Data generated by GPS tracking devices used in the University of Amsterdam (UvA) Bird Tracking System (UvA-BiTS) to study bird behaviour have such a high level of accuracy that they can be used to deduce weather measurements. This was revealed in a study carried out by the UvA Institute for Biodiversity and Ecosystem Dynamics (IBED). The results of the study were published in the authoritative scientific journal Bulletin of the American Meteorological Society and as a research highlight in Nature.
Bird flight behaviour patterns are closely linked to the weather. Birds are reluctant to fly during rainy or stormy weather. The altitude at which they fly often depends on the wind and some large birds use thermal currents to gain height without having to flap their wings. Knowledge of the influence of the weather on bird behaviour is increasing and UvA-BiTS researchers are using tiny GPS backpacks (small GPS transmitters attached to a bird's back) to track exactly what birds are doing. By bringing together these insights and GPS data, measurements of the weather conditions can now be performed.
Working with meteorologists from Ohio State University and environmental scientists from the Universté de Montpellier, IBED’s Jelle Treep, Judy Shamoun-Baranes and Willem Bouten analysed the GPS data supplied by griffon vultures living in Les Grand Causses national park in Southern France. Wing-flapping consumes too much energy so when the sun shines griffon vultures frequently take advantage of thermals to gain altitude and proceed to soar in search of food or a new thermal column. They use this technique so efficiently that it is possible to estimate how fast air rises in a thermal column based on GPS data. This is extremely difficult to measure with other methods. Because thermal columns move with the wind, wind velocity and wind direction can simultaneously be ‘measured’ by way of the birds’ movements.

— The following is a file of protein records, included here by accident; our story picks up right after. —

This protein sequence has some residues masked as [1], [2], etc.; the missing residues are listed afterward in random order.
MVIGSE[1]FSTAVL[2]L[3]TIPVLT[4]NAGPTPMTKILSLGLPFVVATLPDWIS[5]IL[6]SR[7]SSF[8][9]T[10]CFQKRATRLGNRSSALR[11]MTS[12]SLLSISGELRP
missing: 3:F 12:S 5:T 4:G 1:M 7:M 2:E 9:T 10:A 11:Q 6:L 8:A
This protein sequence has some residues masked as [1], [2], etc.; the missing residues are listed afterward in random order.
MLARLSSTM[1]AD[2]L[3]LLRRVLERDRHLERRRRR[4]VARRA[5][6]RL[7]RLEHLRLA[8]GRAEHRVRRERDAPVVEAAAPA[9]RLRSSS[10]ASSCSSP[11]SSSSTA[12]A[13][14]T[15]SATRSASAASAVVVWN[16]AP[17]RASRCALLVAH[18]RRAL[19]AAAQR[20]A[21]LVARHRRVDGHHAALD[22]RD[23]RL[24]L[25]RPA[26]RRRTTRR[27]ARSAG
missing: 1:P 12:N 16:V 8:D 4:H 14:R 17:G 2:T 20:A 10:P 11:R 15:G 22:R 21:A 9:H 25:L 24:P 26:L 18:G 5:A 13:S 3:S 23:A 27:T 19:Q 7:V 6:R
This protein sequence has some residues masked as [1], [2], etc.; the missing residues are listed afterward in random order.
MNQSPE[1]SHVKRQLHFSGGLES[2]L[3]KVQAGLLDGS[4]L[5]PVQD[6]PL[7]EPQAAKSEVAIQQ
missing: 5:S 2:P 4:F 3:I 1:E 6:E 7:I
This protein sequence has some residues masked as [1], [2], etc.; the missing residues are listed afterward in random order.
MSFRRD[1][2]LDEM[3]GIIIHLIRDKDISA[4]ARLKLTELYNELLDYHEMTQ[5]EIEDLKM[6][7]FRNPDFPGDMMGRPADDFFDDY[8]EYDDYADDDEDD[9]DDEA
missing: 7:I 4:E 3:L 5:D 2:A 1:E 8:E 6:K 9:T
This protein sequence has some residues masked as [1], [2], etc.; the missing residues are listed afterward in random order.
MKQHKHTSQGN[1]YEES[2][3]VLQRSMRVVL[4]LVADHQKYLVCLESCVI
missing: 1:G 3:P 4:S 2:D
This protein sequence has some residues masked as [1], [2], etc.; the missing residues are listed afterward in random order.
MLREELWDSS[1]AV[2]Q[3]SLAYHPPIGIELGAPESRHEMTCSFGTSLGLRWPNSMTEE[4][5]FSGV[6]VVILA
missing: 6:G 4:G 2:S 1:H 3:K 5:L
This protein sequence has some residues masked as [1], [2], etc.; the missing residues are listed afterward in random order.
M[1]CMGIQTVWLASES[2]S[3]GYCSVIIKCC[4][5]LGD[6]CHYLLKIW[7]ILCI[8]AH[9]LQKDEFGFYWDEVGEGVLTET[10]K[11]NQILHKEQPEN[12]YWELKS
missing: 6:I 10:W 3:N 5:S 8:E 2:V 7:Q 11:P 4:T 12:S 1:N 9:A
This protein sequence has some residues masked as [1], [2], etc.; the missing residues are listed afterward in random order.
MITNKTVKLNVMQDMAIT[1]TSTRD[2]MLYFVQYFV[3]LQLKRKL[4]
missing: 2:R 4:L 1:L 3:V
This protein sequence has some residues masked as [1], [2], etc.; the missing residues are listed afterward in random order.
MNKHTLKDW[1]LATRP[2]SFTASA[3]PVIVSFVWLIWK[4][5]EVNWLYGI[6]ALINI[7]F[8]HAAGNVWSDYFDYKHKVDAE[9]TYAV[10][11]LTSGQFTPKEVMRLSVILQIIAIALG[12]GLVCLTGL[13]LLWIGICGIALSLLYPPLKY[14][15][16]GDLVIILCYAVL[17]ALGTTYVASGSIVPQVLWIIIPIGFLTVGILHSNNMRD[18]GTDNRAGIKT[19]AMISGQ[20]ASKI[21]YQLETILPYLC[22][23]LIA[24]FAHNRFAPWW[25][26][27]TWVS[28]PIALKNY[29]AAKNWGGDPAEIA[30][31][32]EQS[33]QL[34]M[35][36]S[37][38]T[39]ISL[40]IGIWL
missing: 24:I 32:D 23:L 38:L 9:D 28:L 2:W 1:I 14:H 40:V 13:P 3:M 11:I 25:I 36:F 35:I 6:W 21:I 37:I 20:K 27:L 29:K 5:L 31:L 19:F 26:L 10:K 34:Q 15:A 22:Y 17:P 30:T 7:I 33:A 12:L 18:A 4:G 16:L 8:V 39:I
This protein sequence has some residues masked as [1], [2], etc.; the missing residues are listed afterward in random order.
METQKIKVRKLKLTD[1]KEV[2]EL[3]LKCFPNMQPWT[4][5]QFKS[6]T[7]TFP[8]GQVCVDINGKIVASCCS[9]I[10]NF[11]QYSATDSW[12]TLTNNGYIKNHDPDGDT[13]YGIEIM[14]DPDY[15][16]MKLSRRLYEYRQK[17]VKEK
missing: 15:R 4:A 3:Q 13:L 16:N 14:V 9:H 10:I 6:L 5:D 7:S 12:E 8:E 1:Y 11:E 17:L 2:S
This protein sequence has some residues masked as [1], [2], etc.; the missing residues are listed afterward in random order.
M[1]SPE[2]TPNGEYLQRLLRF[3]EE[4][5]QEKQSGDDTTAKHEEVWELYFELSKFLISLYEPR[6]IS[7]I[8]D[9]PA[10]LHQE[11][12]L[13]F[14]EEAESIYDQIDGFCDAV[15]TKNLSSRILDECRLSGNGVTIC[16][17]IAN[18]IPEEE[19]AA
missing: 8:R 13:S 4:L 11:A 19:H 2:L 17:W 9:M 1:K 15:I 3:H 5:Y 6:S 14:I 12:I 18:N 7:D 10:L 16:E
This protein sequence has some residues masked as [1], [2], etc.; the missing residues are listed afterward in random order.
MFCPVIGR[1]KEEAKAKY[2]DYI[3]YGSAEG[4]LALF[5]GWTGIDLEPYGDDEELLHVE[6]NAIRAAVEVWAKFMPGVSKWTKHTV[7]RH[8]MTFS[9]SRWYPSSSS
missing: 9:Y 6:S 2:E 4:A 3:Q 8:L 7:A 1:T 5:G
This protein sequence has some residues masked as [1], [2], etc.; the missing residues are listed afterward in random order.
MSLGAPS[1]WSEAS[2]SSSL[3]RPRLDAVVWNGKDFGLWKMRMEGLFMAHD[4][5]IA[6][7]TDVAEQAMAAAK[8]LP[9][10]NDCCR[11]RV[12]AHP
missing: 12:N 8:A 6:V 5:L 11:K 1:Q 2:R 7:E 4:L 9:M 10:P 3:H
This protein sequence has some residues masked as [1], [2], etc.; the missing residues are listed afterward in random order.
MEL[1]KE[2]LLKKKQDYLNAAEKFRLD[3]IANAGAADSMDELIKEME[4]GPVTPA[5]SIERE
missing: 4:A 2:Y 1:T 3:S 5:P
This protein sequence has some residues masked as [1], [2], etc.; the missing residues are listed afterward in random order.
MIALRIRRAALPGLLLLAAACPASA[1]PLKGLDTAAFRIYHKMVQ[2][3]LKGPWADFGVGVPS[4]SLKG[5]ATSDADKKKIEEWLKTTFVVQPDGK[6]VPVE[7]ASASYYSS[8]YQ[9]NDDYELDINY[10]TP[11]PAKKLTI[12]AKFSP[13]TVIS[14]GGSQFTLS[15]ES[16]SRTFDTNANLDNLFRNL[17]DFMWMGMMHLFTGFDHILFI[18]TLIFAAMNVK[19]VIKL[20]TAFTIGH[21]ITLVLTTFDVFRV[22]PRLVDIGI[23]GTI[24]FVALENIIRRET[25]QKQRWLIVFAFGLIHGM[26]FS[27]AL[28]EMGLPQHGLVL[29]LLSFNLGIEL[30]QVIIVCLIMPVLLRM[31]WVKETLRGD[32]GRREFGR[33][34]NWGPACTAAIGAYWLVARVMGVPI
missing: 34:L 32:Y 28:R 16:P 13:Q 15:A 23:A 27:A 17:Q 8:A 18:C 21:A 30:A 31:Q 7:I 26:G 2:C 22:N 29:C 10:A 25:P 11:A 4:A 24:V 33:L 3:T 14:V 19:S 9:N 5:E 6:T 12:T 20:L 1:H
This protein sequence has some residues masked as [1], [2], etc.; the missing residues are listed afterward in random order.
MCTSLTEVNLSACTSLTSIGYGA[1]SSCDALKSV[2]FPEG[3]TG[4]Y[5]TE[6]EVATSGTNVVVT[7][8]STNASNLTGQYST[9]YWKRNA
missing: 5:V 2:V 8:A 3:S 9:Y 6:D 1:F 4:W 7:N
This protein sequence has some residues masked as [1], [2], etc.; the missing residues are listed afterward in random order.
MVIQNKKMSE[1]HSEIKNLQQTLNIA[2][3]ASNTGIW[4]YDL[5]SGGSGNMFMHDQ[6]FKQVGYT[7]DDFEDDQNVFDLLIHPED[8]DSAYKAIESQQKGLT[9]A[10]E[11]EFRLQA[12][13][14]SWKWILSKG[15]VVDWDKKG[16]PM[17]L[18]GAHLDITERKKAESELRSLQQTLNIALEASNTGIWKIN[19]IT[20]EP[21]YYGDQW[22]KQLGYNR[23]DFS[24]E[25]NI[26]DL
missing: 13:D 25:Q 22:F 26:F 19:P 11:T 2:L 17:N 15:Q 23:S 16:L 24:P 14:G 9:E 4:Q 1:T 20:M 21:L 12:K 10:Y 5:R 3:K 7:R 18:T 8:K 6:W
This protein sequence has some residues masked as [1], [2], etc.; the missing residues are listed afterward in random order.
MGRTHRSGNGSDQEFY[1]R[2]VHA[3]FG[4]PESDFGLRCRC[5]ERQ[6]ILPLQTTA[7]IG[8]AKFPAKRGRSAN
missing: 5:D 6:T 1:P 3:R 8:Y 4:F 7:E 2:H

By comparing the estimates of wind velocity, wind direction and vertical movements of the air with measurements taken by weather stations on the ground and with detailed weather models, the researchers have shown that GPS data can be used to take weather measurements in locations where there is no or limited availability of regular weather sensors. One example is the hundreds of thousands of GPS points of migrating birds of prey over the Sahara and Sahel stored in the UvA-BiTS database: these results can be very useful in efforts to improve weather forecasting models.
The article is based on the results obtained from a study carried out by Treep for his Master's thesis at the University of Amsterdam. Treep is currently carrying out doctoral research at the Institute for Environmental Biology at Utrecht University on the influence of the wind and thermals on the dispersal of plant seeds.
H.J. Treep, G. Bohrer, J. Shamoun-Baranes, O. Duriez, R.P.M. Frasson, W. Bouten: ‘Using
high-resolution GPS tracking data of bird flight for meteorological observations’, in Bulletin of the American Meteorological Society (2015), in press. Doi: 10.1175/BAMS-D-14-00234.1